Training is a significant expense for employers. But according to LinkedIn’s 2022 Workplace Learning Report, having “opportunities to learn and grow” is the top driver of a great work culture.
A potential solution is to train employees to then train their colleagues and co-workers.
Kaplan, a global educational services company based in New York City, has successfully trained employees to train their fellow workers. The firm acknowledges that it’s well-positioned to do so because of the work it does, but its leaders believe the concept can work in many organizations.
The concept of “train the trainer” is not new, but during the pandemic, Kaplan discovered that new opportunities emerged to fill the need to replicate in-person experiences virtually.
Kaplan’s idea is to create opportunities for employees to share their expertise with colleagues. Leaders did this through a virtual conference produced and hosted entirely in-house: the Develop U Virtual Conference (DUVC). They sent a survey to all employees inviting them to suggest a skill area for a session they could lead—an opportunity to gain exposure within the company while also contributing to their professional and personal development.
Other employees were recruited as “producers” for the sessions—supporting the presenters and managing chats, breakout rooms and Q&As.
The DUVC’s first year was a success, and the firm is incorporating lessons learned as it continues the program. During the DUVC’s second year, more than 800 employees enrolled and their average rating of their experience was 4.72 out of 5.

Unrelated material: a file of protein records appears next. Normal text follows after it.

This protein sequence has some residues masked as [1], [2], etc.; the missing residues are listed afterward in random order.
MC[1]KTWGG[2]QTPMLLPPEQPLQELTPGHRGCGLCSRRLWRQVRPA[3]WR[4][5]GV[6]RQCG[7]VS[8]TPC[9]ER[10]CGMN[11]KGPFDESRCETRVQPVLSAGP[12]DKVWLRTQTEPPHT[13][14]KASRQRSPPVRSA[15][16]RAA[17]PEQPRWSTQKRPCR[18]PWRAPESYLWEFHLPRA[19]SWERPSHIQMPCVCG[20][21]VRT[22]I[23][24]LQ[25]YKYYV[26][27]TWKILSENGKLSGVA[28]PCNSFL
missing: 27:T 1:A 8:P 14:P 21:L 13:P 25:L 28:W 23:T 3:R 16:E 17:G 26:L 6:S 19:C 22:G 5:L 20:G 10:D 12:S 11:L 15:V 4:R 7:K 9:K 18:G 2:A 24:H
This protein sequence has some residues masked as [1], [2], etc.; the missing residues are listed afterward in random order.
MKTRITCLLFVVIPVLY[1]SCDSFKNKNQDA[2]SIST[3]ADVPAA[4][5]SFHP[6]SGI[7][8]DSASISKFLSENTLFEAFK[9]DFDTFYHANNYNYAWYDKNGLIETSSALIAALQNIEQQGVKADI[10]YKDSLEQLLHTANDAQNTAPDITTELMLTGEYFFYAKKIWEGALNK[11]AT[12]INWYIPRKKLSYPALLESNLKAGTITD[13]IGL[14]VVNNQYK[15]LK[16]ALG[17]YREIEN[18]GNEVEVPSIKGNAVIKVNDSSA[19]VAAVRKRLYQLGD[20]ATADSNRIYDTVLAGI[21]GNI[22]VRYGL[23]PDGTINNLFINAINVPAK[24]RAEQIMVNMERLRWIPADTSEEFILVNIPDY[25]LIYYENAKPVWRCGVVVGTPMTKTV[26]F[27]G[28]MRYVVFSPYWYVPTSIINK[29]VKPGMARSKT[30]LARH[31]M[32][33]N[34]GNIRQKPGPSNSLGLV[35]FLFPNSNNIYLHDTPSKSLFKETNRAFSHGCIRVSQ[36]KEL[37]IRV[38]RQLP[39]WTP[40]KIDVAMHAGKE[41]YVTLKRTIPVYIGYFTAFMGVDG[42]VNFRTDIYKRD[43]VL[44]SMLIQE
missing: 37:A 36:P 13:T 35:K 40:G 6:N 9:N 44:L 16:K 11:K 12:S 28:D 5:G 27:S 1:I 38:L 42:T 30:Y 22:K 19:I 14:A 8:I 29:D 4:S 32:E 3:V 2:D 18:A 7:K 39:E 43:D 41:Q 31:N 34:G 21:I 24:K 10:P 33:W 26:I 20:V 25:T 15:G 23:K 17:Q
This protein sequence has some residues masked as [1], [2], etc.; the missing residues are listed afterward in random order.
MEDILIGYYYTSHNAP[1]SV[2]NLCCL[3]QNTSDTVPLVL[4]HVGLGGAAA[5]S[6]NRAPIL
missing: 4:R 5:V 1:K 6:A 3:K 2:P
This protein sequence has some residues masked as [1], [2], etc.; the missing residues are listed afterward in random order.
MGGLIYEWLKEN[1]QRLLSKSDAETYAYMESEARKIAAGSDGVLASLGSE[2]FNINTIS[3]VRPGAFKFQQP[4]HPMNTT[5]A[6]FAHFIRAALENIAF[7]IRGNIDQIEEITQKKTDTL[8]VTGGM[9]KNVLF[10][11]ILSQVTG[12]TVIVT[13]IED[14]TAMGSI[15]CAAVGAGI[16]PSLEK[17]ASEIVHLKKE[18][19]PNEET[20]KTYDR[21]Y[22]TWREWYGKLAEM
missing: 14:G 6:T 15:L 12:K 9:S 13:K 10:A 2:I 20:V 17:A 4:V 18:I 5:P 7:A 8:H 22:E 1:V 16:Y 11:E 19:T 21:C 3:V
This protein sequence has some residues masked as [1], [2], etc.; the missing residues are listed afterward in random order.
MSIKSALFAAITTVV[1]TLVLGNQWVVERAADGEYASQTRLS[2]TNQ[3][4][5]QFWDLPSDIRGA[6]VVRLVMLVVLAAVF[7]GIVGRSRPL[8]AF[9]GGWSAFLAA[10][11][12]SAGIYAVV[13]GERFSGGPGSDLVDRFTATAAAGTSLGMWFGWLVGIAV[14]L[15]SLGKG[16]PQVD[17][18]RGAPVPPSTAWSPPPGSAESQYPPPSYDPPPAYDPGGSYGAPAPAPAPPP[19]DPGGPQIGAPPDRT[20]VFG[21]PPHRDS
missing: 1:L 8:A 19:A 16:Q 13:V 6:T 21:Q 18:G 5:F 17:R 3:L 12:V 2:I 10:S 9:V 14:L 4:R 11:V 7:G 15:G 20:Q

U.S. Rubber Recycling, a sustainable fitness flooring manufacturer in California, is another company that has successfully leveraged the value of peer-to-peer training.
“Because what we do is unique and the equipment in our shop is modified to our needs, the most efficient way to bring everyone up to speed is for senior team members to train junior employees,” said Leslie Morales, the firm’s head of operations.
Trainees-and future trainers-include workers with criminal histories, whom the company has hired through its BounceBack! second-chance program.
Advantages for Employers
Training employees to train others, said Jamie Irwin, director and search marketing expert at Straight Up Search, an SEO agency based in the U.K., “provides a way for employees to develop new skills and fosters a sense of ownership and responsibility for the company’s training program.”
In addition, he said, “by involving employees in the training process, employers can ensure that the program is tailored to the needs of the company and its workforce.”
It also helps organizations increase their bench strength, said Linda Shaffer, chief people operations officer with Checkr, an HR background check solution based in San Francisco. When employees are trained as trainers, she said, “they can take ownership of the entire learning process. This means that not only are they more engaged in the material, but their knowledge and expertise become a valuable resource for the company.”